After achieving a toe-hold in Afghanistan with the award of a major iron ore contract, Indian companies are turning their attention to the troubled country’s copper and gold reserves.
According to Livemint.com, iron and steel company Monnet Ispat and Energy Ltd is talking with state-owned Steel Authority of India Ltd. (SAIL) about forming a new consortium to bid for Afghanistan’s copper and gold reserves:
“Afghanistan is a good opportunity. It is at a nascent stage and we can enter it now,” Sandeep Jajodia, executive vice-chairman and managing director of Monnet Ispat, said in an interview. “We have got a big mining and geological department. All we need to do is attach some copper and gold-specific people to it.”
In November a consortium of Indian companies led by SAIL was awarded a multi-billion-dollar contract (the steel plant, power plant and 200km of rail, road and power lines are estimated to cost $10.8 billion) to mine the huge Hajigak iron ore deposit in Afghanistan — considered one of the largest iron deposits in the world at 1.8 billion tonnes.
The other companies were state-run Rashtriya Ispat Nigam Ltd., private-sector firms JSW Steel Ltd., Jindal Steel & Power Ltd., JSW Ispat Steel Ltd., Monnet Ispat & Energy Ltd., and Canada’s Kilo Goldmines.
Livemint.com reports that Afghanistan has invited expressions of interest for gold and copper deposits in four provinces:
“The government is very keen to build a mineral belt in Afghanistan. We have already won iron ore deposits, we could have a common infrastructure for others,” said a senior official in the mines ministry, who requested anonymity.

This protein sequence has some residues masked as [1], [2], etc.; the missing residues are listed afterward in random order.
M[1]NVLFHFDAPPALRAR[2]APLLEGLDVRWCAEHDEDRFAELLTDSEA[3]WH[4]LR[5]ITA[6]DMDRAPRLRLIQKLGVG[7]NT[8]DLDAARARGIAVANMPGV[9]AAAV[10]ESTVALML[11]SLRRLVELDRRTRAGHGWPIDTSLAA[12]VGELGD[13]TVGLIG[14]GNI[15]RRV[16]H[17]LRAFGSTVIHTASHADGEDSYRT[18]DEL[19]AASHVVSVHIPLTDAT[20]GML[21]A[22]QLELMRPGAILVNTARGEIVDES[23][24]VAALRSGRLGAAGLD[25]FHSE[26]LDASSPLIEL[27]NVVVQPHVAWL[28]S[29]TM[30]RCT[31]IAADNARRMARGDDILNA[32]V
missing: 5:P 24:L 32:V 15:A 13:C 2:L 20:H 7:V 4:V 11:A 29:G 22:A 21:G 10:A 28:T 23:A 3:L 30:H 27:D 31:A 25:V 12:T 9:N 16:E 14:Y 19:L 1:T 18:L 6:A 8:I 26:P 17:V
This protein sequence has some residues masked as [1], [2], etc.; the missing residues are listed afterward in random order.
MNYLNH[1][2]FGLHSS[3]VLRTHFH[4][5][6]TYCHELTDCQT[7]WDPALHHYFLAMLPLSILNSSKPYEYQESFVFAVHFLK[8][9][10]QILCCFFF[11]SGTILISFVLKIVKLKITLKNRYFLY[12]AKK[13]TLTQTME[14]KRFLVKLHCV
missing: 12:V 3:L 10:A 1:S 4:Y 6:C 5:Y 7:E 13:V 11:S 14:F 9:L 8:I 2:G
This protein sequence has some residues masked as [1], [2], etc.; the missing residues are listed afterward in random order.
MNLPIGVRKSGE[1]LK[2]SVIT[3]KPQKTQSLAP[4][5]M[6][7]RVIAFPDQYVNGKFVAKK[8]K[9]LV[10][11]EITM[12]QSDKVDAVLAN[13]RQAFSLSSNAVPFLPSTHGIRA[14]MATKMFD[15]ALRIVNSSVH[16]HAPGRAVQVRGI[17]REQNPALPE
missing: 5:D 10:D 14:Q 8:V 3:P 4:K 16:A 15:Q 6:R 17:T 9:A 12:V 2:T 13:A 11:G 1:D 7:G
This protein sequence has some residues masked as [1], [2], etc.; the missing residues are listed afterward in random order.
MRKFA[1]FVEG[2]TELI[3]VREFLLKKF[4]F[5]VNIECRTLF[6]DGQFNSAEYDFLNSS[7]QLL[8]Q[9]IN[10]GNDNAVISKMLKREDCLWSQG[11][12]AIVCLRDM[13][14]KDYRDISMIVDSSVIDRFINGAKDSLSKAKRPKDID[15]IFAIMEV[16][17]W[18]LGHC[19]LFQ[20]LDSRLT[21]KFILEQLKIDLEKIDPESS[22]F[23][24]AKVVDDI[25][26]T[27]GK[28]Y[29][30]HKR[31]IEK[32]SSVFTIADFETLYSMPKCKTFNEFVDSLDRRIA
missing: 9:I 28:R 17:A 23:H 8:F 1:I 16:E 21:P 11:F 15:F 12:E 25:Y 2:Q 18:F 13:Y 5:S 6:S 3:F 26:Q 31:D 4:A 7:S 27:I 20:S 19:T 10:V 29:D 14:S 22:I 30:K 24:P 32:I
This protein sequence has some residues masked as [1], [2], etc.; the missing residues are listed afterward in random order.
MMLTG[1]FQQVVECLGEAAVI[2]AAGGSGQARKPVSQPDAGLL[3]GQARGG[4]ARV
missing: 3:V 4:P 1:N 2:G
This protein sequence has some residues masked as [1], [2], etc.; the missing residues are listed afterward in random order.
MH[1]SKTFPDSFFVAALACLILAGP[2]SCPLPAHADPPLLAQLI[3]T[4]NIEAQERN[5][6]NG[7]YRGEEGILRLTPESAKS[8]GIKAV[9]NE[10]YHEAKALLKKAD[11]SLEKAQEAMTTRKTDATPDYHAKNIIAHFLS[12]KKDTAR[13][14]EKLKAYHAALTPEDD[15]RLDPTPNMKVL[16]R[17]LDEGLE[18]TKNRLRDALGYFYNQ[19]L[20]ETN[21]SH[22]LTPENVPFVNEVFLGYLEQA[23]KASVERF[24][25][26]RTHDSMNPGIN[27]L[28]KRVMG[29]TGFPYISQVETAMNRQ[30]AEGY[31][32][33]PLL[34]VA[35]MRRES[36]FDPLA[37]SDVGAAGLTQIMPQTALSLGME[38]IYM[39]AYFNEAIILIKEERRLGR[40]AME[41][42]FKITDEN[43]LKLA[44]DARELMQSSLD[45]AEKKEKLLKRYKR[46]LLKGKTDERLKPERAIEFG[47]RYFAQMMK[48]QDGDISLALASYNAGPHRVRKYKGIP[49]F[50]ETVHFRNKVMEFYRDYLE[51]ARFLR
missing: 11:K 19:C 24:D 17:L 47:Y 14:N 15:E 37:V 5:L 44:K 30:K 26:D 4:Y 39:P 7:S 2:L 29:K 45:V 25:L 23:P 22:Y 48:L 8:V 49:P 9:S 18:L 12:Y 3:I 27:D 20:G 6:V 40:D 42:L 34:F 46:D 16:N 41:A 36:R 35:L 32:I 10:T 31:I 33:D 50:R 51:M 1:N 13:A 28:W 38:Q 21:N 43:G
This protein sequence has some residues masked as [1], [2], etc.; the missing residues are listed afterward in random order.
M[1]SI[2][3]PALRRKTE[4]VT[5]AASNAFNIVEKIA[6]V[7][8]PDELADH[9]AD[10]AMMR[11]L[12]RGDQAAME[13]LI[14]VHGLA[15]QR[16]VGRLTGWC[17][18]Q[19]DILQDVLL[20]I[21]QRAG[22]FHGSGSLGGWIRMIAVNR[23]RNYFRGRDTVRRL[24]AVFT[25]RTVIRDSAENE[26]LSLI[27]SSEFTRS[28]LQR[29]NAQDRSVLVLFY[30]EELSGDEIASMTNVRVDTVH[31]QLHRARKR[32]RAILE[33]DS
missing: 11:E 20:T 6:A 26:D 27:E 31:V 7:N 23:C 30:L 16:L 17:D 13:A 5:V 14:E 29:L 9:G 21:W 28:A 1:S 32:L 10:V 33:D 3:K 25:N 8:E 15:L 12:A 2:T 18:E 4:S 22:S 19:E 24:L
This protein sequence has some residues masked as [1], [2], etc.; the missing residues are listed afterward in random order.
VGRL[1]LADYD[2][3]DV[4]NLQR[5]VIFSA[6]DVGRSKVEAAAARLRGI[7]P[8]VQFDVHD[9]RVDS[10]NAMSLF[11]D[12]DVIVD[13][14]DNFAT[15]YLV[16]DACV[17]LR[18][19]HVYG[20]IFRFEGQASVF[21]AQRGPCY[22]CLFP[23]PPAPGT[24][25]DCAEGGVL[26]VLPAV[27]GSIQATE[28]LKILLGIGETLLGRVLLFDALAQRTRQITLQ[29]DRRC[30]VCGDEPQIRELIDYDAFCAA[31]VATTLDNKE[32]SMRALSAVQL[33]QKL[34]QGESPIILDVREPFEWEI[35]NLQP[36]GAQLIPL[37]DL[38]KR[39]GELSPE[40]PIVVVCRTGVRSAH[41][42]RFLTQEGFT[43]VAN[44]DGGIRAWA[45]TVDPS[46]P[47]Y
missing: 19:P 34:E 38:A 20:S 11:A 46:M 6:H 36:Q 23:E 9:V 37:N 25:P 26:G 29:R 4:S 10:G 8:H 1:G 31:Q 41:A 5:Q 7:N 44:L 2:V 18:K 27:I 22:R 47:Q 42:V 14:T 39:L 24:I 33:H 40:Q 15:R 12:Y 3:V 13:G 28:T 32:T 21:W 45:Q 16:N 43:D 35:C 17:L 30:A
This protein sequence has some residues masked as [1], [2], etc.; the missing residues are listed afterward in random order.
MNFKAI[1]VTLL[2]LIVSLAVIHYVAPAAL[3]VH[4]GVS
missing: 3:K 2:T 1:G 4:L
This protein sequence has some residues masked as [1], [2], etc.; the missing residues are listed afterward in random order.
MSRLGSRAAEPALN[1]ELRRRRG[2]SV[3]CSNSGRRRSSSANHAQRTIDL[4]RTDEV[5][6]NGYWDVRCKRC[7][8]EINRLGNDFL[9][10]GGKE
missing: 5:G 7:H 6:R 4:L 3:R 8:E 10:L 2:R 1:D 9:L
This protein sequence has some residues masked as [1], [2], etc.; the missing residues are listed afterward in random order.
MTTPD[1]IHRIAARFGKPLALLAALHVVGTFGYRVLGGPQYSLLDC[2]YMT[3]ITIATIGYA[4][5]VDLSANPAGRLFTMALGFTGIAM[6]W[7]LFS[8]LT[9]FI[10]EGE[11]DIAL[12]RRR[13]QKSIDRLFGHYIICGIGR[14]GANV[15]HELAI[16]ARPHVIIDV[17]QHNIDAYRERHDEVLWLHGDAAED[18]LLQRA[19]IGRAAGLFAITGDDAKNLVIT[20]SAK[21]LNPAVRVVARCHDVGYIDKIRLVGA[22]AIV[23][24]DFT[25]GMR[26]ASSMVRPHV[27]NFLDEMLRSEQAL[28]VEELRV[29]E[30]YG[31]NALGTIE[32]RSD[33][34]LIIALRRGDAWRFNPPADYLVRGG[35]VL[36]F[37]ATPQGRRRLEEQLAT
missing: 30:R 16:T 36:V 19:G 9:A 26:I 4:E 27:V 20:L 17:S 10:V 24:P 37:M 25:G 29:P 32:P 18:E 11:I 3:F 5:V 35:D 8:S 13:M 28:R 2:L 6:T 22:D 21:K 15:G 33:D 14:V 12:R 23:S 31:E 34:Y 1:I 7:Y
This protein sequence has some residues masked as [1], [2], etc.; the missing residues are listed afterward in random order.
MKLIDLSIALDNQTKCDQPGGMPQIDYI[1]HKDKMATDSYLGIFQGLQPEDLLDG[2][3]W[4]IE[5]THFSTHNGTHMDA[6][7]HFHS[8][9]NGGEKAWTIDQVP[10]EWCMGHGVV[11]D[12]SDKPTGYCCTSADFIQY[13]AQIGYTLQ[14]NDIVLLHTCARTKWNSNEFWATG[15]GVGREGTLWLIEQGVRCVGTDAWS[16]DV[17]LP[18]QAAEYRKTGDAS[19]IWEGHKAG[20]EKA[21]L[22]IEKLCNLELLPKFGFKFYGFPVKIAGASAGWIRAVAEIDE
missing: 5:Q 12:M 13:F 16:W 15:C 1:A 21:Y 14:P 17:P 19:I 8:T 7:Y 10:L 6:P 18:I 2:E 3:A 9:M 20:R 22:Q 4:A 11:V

State-run Hindustan Copper Ltd and Mineral Exploration Corp. Ltd. are the other two Indian companies likely to join the consortium, according to the news report.
China has also moved to acquire mining interests in Afghanistan with state-owned Metallurgical Corp’s successful $3.4bn bid to build a copper mine – and a $6bn railway to go with it – that should enter production in 2014.
MINING.com linked to an article last year about a 2007 US Geological Service survey that pointed to $1 trillion in mineral deposits in Afghanistan, which could “fundamentally alter the Afghan economy and perhaps the Afghan war itself.”:
The previously unknown deposits — including huge veins of iron, copper, cobalt, gold and critical industrial metals like lithium — are so big and include so many minerals that are essential to modern industry that Afghanistan could eventually be transformed into one of the most important mining centers in the world. An internal Pentagon memo, for example, states that Afghanistan could become the “Saudi Arabia of lithium,” a key raw material in the manufacture of batteries for laptops and BlackBerrys.
AFP reported in November that foreign powers are eyeing Afghanistan’s resource spoils even before the guns fall silent, in the war that began with the US invasion of Afghanistan in 2001 after the terrorist attacks on the United States:
While an end to the fighting seems remote for now, mining lots are being quickly parcelled out among Afghanistan’s resource-hungry neighbours, potentially sparking a new “Great Game” for control of its battle-worn ground.
According to mining ministry documents seen by AFP, Afghanistan is planning to sell extraction rights for up to five mines every year until the departure of the last foreign combat troops in 2014 — a rattling pace, say experts.